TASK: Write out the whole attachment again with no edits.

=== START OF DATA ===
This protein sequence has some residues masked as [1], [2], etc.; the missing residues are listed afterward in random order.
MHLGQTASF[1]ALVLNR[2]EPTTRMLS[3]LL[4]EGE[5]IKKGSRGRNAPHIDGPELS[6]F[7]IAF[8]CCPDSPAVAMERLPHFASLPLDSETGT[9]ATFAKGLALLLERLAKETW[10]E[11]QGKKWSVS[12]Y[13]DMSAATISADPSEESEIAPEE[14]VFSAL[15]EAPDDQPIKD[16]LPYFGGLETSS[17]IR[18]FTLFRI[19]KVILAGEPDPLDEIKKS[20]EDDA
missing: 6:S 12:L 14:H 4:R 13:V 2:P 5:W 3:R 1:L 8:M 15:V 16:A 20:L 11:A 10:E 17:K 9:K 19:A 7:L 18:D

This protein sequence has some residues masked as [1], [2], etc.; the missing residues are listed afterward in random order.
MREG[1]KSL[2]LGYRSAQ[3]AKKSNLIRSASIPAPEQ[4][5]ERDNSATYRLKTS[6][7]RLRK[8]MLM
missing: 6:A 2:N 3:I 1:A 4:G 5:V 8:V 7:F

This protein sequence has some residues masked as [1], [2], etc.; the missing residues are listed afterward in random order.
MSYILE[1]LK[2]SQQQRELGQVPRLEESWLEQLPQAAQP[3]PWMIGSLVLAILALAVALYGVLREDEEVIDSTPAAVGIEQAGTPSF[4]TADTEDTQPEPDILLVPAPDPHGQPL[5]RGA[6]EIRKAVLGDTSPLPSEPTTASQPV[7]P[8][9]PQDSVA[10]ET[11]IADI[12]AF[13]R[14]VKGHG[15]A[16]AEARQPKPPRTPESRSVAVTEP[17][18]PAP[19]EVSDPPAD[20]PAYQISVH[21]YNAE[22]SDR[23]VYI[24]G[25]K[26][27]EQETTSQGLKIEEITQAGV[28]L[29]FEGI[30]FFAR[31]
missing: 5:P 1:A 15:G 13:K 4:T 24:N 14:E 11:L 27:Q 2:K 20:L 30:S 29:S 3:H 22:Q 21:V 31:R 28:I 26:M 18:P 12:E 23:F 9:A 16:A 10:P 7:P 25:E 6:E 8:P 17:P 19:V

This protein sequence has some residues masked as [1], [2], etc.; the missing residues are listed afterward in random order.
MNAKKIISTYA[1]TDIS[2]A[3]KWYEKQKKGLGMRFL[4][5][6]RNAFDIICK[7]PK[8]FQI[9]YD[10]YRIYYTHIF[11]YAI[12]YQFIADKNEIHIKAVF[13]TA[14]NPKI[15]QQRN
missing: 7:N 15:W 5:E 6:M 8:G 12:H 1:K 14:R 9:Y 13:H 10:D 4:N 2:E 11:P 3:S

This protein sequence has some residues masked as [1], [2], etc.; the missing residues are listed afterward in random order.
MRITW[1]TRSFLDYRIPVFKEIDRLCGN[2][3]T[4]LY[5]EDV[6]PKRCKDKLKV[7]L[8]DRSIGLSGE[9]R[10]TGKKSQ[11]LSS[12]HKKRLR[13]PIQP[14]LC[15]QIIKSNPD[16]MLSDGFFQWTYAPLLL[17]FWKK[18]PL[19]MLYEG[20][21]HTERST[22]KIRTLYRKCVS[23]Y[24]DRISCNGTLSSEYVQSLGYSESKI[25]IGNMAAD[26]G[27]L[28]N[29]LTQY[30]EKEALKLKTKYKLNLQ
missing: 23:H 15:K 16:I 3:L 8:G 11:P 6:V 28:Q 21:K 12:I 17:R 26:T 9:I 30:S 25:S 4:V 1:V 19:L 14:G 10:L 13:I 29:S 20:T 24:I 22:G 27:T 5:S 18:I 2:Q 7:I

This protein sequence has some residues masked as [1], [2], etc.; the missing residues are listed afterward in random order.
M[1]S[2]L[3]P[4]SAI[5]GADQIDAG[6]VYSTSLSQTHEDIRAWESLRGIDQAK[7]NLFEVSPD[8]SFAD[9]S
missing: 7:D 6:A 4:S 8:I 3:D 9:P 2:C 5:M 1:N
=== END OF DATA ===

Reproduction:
This protein sequence has some residues masked as [1], [2], etc.; the missing residues are listed afterward in random order.
MHLGQTASF[1]ALVLNR[2]EPTTRMLS[3]LL[4]EGE[5]IKKGSRGRNAPHIDGPELS[6]F[7]IAF[8]CCPDSPAVAMERLPHFASLPLDSETGT[9]ATFAKGLALLLERLAKETW[10]E[11]QGKKWSVS[12]Y[13]DMSAATISADPSEESEIAPEE[14]VFSAL[15]EAPDDQPIKD[16]LPYFGGLETSS[17]IR[18]FTLFRI[19]KVILAGEPDPLDEIKKS[20]EDDA
missing: 6:S 12:L 14:H 4:R 13:V 2:P 5:W 3:R 1:L 8:M 15:V 16:A 20:L 11:A 10:E 17:K 9:K 19:A 7:L 18:D

This protein sequence has some residues masked as [1], [2], etc.; the missing residues are listed afterward in random order.
MREG[1]KSL[2]LGYRSAQ[3]AKKSNLIRSASIPAPEQ[4][5]ERDNSATYRLKTS[6][7]RLRK[8]MLM
missing: 6:A 2:N 3:I 1:A 4:G 5:V 8:V 7:F

This protein sequence has some residues masked as [1], [2], etc.; the missing residues are listed afterward in random order.
MSYILE[1]LK[2]SQQQRELGQVPRLEESWLEQLPQAAQP[3]PWMIGSLVLAILALAVALYGVLREDEEVIDSTPAAVGIEQAGTPSF[4]TADTEDTQPEPDILLVPAPDPHGQPL[5]RGA[6]EIRKAVLGDTSPLPSEPTTASQPV[7]P[8][9]PQDSVA[10]ET[11]IADI[12]AF[13]R[14]VKGHG[15]A[16]AEARQPKPPRTPESRSVAVTEP[17][18]PAP[19]EVSDPPAD[20]PAYQISVH[21]YNAE[22]SDR[23]VYI[24]G[25]K[26][27]EQETTSQGLKIEEITQAGV[28]L[29]FEGI[30]FFAR[31]
missing: 5:P 1:A 15:G 13:K 4:T 24:N 14:E 11:L 27:Q 2:K 20:L 30:S 29:S 3:H 22:Q 21:V 31:R 28:I 26:M 18:P 12:E 23:F 9:A 16:A 10:P 7:P 25:E 6:E 8:P 17:P 19:V

This protein sequence has some residues masked as [1], [2], etc.; the missing residues are listed afterward in random order.
MNAKKIISTYA[1]TDIS[2]A[3]KWYEKQKKGLGMRFL[4][5][6]RNAFDIICK[7]PK[8]FQI[9]YD[10]YRIYYTHIF[11]YAI[12]YQFIADKNEIHIKAVF[13]TA[14]NPKI[15]QQRN
missing: 7:N 15:W 5:E 6:M 8:G 12:H 1:K 14:R 9:Y 13:H 10:D 4:N 2:E 11:P 3:S

This protein sequence has some residues masked as [1], [2], etc.; the missing residues are listed afterward in random order.
MRITW[1]TRSFLDYRIPVFKEIDRLCGN[2][3]T[4]LY[5]EDV[6]PKRCKDKLKV[7]L[8]DRSIGLSGE[9]R[10]TGKKSQ[11]LSS[12]HKKRLR[13]PIQP[14]LC[15]QIIKSNPD[16]MLSDGFFQWTYAPLLL[17]FWKK[18]PL[19]MLYEG[20][21]HTERST[22]KIRTLYRKCVS[23]Y[24]DRISCNGTLSSEYVQSLGYSESKI[25]IGNMAAD[26]G[27]L[28]N[29]LTQY[30]EKEALKLKTKYKLNLQ
missing: 23:H 15:K 16:I 3:L 8:G 11:P 6:V 28:Q 21:K 12:I 17:R 26:T 9:I 30:S 25:S 4:V 1:V 19:L 14:G 10:L 13:I 29:S 20:T 24:I 22:G 27:T 5:S 18:I 2:Q 7:I

This protein sequence has some residues masked as [1], [2], etc.; the missing residues are listed afterward in random order.
M[1]S[2]L[3]P[4]SAI[5]GADQIDAG[6]VYSTSLSQTHEDIRAWESLRGIDQAK[7]NLFEVSPD[8]SFAD[9]S
missing: 7:D 6:A 4:S 8:I 3:D 9:P 2:C 5:M 1:N